FlyTrap’s command-&-control (C2) server uses the pilfered login credentials to authorise access to the harvested data. However, it gets worse: zLabs found that the C2 server has a misconfiguration that could be exploited to expose the entire database of stolen session cookies “to anyone on the internet,” which would further endanger victims, the researchers observed.


There’s nothing new about credential-stealing from mobile devices, the researchers noted: After all, mobile endpoints “are often treasure troves of unprotected login information to social media accounts, banking applications, enterprise tools & more.”

In fact, FlyTrap’s tools & techniques are so effective, don’t be surprised if some malicious actor picks it up & retrofits it – or “any other trojan” – to go after even more critical information, they outlined.

2-Legged Sort of Vulnerability

Security experts gave grudging respect to the creator(s) of FlyTrap, whose success relies in large part on tickling the “oh boy!” parts of our brains.

Setu Kulkarni, VP of Strategy at app sec firm NTT Application Security, called the malware a “nifty combination of a handful of ‘vulnerabilities:’ the human vulnerability to click before you think, a software vulnerability to allow JS injection, the abundance of meta-data open to access, such as location, & finally the implicit trust that can be gained by clever yet dubious association with the likes of Google, Netflix, etc.”


That’s not the worst of it, he explained. It’s the network effect this type of trojan can generate, spreading from user to user. Zimperium’s what-if situations could go even further than FlyTrap being tweaked so as to enable it to exfiltrate more critical information such as banking credentials.

“What-if this type of trojan is now offered as-a-service or what-if this transforms quickly into ransomware targeting 100s of 1,000s of users?” he suggested.

“The bottom line does not change. It all begins with a user who is enticed to click a link. This begs the question – shouldn’t Google and Apple be doing more to address this for their entire customer base?”

Technical Vulnerabilities

Shawn Smith, Director of Infrastructure at app security firm nVisium, explained that FlyTrap & its kind show that you don’t need technical vulnerabilities to come up with a winning  attack vector, as in, the user. “We need to impress the importance of doing a little research before just clicking links,” he observed.

“This malware spreads mainly by promising coupons and voting for the user’s favourite interests from these links.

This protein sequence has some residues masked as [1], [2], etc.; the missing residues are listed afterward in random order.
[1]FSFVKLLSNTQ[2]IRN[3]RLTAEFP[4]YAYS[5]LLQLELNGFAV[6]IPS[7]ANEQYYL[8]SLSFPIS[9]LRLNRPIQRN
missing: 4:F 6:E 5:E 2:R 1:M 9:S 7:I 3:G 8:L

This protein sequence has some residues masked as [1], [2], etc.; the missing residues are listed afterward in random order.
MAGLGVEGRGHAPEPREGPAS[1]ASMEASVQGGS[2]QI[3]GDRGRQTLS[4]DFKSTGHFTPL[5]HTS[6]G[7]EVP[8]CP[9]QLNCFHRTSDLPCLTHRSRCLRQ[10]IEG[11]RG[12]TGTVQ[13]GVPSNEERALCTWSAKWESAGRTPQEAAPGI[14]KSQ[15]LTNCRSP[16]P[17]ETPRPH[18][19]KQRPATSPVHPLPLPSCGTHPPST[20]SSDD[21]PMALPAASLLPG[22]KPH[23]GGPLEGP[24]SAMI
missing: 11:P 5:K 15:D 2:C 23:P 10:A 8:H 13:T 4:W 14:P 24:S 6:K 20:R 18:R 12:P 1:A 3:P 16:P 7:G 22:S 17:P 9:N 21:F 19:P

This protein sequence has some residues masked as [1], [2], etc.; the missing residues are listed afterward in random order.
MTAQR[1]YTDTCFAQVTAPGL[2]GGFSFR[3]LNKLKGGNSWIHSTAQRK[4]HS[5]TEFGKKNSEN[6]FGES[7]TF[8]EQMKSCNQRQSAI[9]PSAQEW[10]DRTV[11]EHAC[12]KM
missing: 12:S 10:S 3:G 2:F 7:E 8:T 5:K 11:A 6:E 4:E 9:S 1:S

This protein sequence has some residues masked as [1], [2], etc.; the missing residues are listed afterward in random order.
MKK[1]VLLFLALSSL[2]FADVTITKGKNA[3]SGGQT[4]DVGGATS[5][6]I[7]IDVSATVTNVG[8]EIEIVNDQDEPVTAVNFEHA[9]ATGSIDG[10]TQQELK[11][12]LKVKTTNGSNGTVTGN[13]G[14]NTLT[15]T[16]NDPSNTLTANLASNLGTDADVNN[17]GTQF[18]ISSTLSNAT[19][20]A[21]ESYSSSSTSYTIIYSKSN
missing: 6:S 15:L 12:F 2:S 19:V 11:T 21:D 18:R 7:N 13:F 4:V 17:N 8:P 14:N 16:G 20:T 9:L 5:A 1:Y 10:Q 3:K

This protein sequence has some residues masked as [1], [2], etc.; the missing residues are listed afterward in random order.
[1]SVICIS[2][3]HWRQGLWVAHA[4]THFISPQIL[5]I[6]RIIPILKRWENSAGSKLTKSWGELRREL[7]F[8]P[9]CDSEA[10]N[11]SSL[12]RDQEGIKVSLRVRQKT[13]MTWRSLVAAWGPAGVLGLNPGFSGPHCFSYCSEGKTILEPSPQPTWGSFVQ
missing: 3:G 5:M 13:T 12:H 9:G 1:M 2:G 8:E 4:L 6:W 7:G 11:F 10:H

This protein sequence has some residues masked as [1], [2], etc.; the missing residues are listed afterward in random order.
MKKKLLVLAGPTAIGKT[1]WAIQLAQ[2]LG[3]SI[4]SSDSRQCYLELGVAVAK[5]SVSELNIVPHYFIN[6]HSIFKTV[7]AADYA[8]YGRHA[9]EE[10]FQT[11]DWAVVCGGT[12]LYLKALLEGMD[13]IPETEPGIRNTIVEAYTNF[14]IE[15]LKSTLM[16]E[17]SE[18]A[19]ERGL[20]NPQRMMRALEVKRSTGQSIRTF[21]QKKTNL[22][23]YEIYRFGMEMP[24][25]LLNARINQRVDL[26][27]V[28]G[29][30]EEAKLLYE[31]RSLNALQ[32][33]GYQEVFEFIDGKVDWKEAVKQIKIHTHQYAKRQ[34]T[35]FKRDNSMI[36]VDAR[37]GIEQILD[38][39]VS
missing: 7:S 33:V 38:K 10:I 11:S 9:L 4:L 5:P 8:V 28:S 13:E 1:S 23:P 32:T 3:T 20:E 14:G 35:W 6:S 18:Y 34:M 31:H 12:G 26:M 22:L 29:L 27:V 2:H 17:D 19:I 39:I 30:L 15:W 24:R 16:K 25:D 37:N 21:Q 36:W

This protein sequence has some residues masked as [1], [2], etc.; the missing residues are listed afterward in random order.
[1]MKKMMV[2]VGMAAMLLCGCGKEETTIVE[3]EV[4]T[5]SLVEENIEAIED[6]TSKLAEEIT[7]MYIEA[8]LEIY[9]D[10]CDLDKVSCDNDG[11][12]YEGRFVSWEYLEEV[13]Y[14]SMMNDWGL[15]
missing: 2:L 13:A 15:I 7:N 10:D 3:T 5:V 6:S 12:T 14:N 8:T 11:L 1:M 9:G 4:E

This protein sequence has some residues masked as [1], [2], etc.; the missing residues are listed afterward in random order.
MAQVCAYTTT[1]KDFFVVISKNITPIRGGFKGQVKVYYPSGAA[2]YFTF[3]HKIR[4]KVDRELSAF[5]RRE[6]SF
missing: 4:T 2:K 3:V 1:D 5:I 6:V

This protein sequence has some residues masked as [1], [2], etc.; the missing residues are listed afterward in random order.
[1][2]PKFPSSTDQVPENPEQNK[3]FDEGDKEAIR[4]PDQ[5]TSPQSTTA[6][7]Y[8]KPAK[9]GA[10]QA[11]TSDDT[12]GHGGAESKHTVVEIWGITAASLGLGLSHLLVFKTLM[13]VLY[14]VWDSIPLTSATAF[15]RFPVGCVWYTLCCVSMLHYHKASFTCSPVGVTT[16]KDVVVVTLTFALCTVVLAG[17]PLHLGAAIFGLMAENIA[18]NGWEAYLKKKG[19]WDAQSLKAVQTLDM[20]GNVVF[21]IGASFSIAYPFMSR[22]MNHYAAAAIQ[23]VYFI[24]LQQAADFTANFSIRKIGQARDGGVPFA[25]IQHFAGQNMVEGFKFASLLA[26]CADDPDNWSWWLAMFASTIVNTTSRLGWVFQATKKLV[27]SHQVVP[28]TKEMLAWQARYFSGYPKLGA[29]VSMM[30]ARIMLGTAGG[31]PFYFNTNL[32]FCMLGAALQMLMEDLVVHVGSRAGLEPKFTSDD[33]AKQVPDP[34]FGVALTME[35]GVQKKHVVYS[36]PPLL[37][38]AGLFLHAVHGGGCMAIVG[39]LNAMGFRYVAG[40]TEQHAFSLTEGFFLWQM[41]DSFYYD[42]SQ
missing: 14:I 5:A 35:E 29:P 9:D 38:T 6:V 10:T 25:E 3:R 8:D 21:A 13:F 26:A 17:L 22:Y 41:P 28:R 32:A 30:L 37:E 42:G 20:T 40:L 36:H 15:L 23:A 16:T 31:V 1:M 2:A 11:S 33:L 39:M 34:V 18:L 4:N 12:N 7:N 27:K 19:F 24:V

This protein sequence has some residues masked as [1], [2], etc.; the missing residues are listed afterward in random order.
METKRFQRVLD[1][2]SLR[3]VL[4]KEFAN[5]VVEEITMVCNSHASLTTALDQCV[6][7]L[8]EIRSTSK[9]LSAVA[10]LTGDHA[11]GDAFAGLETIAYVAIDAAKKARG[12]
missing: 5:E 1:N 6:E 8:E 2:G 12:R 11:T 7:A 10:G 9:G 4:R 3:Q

Twitter Scandal

Other similar & more recent situations like this include a Twitter scandal that involved high-profile accounts being hacked & used to lure people to give them money. It’s this social engineering aspect behind these attacks which is the most concerning & dangerous.

“We can only do so much by securing our technology alone, & users need to be educated to spot social engineering attacks so they can better protect themselves & their friends.”

Shield Your Android

Richard Melick, Zimperum’s Director of Product Marketing for Endpoint Security, outlined that Android users can immediately decrease their chance of infection by ensuring that they’re disallowing installation of any app from an untrusted source to be installed.

While the setting is turned off by default on most Android devices,  social-engineering techniques are “highly effective at tricking users into allowing it,” he explained.

To disable unknown sources on Android, go to settings, choose “security,” & make sure that the “unknown sources” option isn’t selected.

Multi-Factor Authentication

Melick also recommended that users enable multi-factor authentication (MFA) for all social-media accounts & any other accounts with access to sensitive & private data.

“While this will not stop this kind of hack, it adds additional security layers such as geo-based alerts” to the user’s profile, he advised – i.e., “This account is trying to log in from Vietnam.”

If an Android user suspects that a Facebook account has been connected to a malicious party, Melick advised to follow Facebook instructions to log out of all accounts on all devices, immediately change their passwords & enable MFA if not already in use.


In general, be suspicious about grabby apps, Melick advised. “Overall, it is about being aware of what an application is asking for,” he observed.

“If you need to connect your social media accounts to get access to the coupon or deal, pause & ask why. What could that site/coupon company now use that data for? What will they be able to do with your account?

Do they really need that to give you a deal? When the connection is established, your data can be easily taken & used without your consent.”